The early verdict is out. Users of Google+ have rated it good enough to beat Facebook fair and square. Features like +Hangout, +Circles, +Sparks have been judged to hold the potential to unseat Facebook, according to early users who posted comments on social networking sites.
I´m testing #Google+ for some days now. I must admit: it´s the better Facebook. Is it also the better Twitter? Hope to meet you in G+ soon, tweeted 'mac_kal Reinhard'.
Interestingly at least one Twitter user tweeted minutes ago that would-be users can now go directly join the service, without wanting to have someone invite them.
RT @balabe87 #google+ is open now.. u can directly go and join using ur google account.. no more inviations.. tweeted 'razmohan'.
This came hours after reports showed that, faced with an invitation super glut, Google turned away even those with a legitimate invitation on hand. Google had to block the invite option after it confronted what was termed as an insane amount of invitations. Google's original plan was to give access to only a select few, who would get a chance to invite 15 of their friends, who then get to invite 15 more each.
Though the mad frenzy to get into Google's social 'circle' has crippled the service so to say, those who got in there have come away mighty impressed.
Testing Google +. So far, it has lots of promises... And looks a lot like Facebook ;), tweeted Jean-Paul Fritz.
Google+ is perfect for rapid random connections thus it is certain to succeed. Both Facebook and Twitter have a real competitor, said 'thomaspower'.
While Facebook may have had a head start in the social networking model, Google is poised to play catch up very soon. Google has millions of users availing of its free services like email, Docs etc. besides enjoying a near monopoly in search business.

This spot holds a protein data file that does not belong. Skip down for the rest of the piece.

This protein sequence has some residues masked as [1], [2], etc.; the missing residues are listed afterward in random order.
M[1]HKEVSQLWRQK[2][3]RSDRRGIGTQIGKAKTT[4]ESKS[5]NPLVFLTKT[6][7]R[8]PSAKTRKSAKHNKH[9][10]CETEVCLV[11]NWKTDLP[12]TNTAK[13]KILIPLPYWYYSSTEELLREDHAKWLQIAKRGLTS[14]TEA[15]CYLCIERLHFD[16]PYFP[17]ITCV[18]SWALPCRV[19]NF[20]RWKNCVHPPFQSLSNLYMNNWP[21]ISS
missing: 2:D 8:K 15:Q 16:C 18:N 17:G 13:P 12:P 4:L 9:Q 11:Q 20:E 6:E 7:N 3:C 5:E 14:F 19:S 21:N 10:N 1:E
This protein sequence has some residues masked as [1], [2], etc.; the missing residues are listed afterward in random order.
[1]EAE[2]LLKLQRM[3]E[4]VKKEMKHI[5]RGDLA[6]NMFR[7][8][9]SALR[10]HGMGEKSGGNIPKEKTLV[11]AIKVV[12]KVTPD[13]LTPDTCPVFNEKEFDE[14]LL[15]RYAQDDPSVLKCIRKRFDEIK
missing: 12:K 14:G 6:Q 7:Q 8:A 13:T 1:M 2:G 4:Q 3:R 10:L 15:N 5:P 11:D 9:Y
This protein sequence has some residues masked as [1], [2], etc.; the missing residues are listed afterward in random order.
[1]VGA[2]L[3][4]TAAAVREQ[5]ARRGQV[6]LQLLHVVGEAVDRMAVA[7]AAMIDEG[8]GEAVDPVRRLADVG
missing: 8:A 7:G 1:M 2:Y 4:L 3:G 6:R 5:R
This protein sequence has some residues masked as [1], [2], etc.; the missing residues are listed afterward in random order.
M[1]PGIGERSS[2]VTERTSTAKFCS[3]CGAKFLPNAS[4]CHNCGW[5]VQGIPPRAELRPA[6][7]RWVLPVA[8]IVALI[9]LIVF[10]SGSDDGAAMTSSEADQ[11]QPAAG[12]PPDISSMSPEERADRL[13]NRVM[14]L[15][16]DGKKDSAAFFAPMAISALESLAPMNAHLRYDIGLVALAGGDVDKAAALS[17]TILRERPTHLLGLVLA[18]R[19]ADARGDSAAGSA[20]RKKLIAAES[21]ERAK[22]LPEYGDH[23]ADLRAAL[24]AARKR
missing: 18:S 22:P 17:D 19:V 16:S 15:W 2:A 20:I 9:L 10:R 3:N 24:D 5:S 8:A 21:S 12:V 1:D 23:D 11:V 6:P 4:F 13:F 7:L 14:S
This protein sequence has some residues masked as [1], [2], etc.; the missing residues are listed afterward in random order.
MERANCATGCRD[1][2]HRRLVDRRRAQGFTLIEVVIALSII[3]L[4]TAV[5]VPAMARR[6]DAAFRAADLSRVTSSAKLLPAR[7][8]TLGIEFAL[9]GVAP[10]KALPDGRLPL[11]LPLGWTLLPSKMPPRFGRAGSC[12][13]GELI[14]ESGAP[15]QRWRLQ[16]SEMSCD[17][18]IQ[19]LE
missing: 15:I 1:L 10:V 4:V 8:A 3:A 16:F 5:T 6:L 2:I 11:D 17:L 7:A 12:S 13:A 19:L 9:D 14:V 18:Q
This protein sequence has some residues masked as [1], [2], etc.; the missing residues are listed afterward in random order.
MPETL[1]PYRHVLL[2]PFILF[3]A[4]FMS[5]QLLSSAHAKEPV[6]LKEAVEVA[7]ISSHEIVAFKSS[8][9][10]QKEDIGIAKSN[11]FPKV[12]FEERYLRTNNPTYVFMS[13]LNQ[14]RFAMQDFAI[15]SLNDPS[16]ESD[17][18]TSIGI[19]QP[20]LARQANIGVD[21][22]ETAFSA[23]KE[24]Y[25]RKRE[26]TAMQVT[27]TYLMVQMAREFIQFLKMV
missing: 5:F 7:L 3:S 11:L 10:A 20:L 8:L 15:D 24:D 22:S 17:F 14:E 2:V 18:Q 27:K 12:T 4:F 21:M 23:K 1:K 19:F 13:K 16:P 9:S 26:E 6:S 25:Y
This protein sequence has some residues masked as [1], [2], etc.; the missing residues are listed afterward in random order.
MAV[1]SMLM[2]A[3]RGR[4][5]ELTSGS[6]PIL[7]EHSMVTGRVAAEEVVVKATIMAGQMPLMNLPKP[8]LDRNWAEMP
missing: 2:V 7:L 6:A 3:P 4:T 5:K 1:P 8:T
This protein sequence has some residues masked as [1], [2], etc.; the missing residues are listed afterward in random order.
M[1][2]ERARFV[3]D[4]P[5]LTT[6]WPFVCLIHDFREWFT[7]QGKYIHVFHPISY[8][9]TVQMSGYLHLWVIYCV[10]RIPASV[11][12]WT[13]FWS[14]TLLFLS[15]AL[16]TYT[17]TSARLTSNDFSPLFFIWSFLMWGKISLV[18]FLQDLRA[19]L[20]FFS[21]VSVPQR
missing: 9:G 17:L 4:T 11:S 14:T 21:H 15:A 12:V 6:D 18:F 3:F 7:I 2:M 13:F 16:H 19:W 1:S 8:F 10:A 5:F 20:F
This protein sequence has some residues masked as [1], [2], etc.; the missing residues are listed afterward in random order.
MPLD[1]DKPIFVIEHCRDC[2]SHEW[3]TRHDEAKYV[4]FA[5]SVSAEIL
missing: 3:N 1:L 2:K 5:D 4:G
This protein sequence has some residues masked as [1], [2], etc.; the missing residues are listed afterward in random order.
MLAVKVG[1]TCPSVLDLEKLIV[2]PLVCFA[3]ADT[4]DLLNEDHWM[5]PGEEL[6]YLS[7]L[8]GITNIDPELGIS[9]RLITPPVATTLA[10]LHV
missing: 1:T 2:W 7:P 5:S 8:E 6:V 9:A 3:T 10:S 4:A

Integration into the whole gamut of Google service is evidently the biggest selling point of Google+. As Google+ offers to integrate its social line into the whole range of free Google service, why would million of those people ever want to go to another website for purely social networking purpose?
Twitter+Facebook=#Google+! What I got in short 'smart Google'! You can start following anyone on Google+ by assigning a circle!, tweeted 'NitinKrishan'.
Some others are highly impressed with the way the new service helps users integrate all their other accounts through Google+.
Strange question how google+ identified all my twitter friends and put them in the suggestion list??. tweeted 'ibawwad'.
Google presented Google+ as the fast and furious way forward into the future of search. Coincidentally it turned out to the most vicious attack on Facebook ever.
Google figured out the major drawbacks in the Facebook model of social networking could be fixed in an innovative way. An official blog post said the Facebook model of social networking is 'sloppy', 'scary' and 'insensitive', without naming Facebook, of course. Google said the way we connect with people has to be reworked drastically to accommodate myriad sensitivities, nuances and angles.
But some early users have also found issue with the way the new model works. I guess where #Google+ fails is that you cannot invite ppl. Makes it pointless for a social site. Once the hype is over, do you return to it?, Volker Ballueder tweeted.
According to Google, the existing social networking model has lowered friendship into the status of fastfood, where people wrap everyone in 'friend' paper.
Not all relationships are created equal. So in life we share one thing with college buddies, another with parents, and almost nothing with our boss, Google said in the blog post.
Some users though, don’t care much for the new war brewing in the world of Internet. #Google and #Facebook are acting kinda like children. Really geeky and freakishly powerful children, tweeted Nicki.
Yet others say they would join the new service if only for the thrill of taking part in an effort to pull down a behemoth. I don't have the motivation to start another social network on #Google+. If anything, I'd do it to mess with Facebook's egemony, says Joelle Hatem.